Two Parkland Suicides Highlight the Lasting Impact of Trauma. Here ’s How Parents and Teachers Can Help Teens Who Are Struggling

A pair of recent suicide deaths in Parkland, Fla., serve as a stark reminder of the lingering effects of trauma — and underscore the importance of providing long-term support to those who are living with its consequences. Just days after 19-year-old Sydney Aiello, who survived the mass shooting at Parkland’s Marjory Stoneman Douglas High School last year, died by suicide, police confirmed that an unnamed current student at the high school had also died by “apparent suicide.” Police did not release details about the second Parkland student’s death or say whether they were enrolled at the school during last year’s rampage, but Aiello’s family has spoken openly about the survivor’s guilt and post-traumatic stress disorder (PTSD) they say she suffered after the tragedy — highlighting the lasting consequences of mass traumas that have become all too common. Mental health experts and school district leaders, who convened an emergency meeting in Parkland on Sunday to address suicide prevention, have urged parents to talk to their children and identify signs of crisis, using questions from the Columbia Protocol to ask about thoughts of suicide. Parents, please talk to your children. Students, talk to each other. Ask the important questions below. Call for help. In Broward dial 211 or call the hotline at 1-800-273-8255. If you don’t want to talk, you can text “FL” to 74141. #EndTheStigma https://t.co/c5YfgW2f4...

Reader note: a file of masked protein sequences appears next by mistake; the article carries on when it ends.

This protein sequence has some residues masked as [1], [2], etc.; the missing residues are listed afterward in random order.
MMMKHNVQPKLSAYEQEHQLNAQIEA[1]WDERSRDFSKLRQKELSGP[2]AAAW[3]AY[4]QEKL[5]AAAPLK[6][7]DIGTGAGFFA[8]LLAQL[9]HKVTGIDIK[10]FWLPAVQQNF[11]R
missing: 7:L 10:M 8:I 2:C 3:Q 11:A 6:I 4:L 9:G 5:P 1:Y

Source: TIME: Health - Category: Consumer Health News Authors: Tags: Uncategorized Florida Mental Health/Psychology Source Type: news

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